Since the queen does not go out at night, I closed the cork, but opened the queen excluder to allow drones through. I didn’t want them all stuck outside. After dark I turned the queen excluder back on and crossed my fingers.

I decided to leave everyone alone for a few days, meanwhile having no idea whether or not I had a queenless hive.

One last bit of drama occurred on Sunday. We threw a pool party and I don’t know if it was the noise, the smoker or what, but suddenly it looked like the bees were swarming. There was a huge tunnel of flying bees. I was convinced that the queen was gone and that they were all flying away. About 15 minutes later they settled down and were back on the outside of the hive.

This afternoon I decided to check the bees. I didn’t get far enough in to see if there were eggs (the sign that the queen is in there — aside from actually seeing her of course). The bees looked happy. They were clustered on the 1st though 4th bars, which means they are frantically building comb.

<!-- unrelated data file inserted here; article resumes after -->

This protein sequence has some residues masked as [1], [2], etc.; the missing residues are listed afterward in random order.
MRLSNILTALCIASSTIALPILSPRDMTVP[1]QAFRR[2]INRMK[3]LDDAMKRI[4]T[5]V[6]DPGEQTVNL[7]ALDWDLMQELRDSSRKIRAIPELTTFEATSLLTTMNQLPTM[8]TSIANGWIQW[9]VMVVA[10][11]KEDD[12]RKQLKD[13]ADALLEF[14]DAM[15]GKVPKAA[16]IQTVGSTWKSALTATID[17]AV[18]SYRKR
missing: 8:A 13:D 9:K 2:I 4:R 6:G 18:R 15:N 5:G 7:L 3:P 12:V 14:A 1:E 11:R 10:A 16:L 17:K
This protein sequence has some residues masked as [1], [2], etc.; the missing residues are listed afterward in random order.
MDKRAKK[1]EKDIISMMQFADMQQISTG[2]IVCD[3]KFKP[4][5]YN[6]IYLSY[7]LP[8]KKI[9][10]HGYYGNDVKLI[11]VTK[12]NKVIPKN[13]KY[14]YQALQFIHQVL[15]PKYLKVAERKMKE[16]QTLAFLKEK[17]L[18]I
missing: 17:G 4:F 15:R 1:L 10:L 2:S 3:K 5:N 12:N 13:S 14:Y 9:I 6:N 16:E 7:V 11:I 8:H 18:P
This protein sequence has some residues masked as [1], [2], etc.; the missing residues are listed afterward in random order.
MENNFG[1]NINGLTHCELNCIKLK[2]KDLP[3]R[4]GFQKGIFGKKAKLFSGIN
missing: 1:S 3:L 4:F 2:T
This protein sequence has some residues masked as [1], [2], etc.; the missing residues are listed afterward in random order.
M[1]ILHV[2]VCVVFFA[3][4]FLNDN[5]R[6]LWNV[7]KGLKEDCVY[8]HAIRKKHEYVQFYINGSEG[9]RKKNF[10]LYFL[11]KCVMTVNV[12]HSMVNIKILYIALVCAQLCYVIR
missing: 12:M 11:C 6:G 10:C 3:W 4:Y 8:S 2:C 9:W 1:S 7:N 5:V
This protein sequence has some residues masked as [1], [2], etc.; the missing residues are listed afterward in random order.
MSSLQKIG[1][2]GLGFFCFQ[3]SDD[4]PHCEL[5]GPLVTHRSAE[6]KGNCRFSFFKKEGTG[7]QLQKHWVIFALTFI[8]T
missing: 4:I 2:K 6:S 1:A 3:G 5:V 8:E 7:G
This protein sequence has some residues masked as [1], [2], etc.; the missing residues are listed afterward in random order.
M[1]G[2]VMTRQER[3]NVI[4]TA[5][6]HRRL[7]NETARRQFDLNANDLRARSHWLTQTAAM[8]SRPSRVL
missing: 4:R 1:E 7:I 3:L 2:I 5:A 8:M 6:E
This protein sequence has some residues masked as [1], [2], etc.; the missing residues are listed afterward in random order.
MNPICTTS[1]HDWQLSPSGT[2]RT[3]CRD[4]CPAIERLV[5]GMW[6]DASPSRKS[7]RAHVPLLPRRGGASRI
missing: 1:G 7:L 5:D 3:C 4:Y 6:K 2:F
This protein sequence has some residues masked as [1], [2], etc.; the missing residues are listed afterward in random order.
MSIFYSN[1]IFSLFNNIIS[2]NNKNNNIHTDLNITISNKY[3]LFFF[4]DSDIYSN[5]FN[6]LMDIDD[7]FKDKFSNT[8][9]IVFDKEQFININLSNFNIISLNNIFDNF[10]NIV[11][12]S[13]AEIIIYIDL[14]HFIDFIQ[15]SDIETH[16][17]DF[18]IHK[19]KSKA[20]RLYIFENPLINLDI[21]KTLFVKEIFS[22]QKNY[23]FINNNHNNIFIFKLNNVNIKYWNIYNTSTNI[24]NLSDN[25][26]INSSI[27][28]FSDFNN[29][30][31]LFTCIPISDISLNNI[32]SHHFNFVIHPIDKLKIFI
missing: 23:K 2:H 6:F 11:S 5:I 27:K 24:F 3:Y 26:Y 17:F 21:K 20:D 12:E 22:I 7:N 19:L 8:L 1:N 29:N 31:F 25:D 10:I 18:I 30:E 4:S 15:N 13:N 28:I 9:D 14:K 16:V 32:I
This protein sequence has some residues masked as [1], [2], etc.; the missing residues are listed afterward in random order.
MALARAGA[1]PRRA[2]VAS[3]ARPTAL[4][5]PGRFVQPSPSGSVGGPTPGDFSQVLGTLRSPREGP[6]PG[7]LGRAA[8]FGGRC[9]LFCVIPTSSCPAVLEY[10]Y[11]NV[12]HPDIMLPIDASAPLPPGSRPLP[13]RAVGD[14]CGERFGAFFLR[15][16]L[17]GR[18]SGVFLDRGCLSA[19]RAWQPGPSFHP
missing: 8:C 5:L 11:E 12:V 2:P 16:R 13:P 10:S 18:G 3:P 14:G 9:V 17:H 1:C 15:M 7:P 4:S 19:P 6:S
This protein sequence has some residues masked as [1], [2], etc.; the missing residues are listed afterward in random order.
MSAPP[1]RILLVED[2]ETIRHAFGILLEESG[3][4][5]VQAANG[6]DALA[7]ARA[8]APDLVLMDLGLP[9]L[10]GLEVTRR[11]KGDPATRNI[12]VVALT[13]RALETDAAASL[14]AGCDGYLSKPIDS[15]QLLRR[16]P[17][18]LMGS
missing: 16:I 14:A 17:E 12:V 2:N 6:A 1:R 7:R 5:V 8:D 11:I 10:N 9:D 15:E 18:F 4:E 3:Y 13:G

I’m hoping to be through with the first round of drama. I’ll go looking for the queen and eggs in a few days to know for sure. Wish me luck!

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Today ended up much chillier than I anticipated, and with the drizzle, I wasn’t feeling too motivated to garden.

I took pictures instead (and attended a hands-on a bee class – post to come later)

My MIL worked tirelessly last weekend and this Saturday helping me clean up around the yard. Last weekend was the vegetable garden.

Tomatoes

Tomatoes

Onions, Carrots, Lettuce, Melons, Squash, Peppers

Onions, Carrots, Lettuce, Melons, Squash, Peppers

Newly planted pepper bed

Newly planted pepper bed

First Squash - pass-along from Ms. Black, my daughter's FFA teacher

First Squash – pass-along from Ms. Black, my daughter’s FFA teacher

First Tomato

First Tomato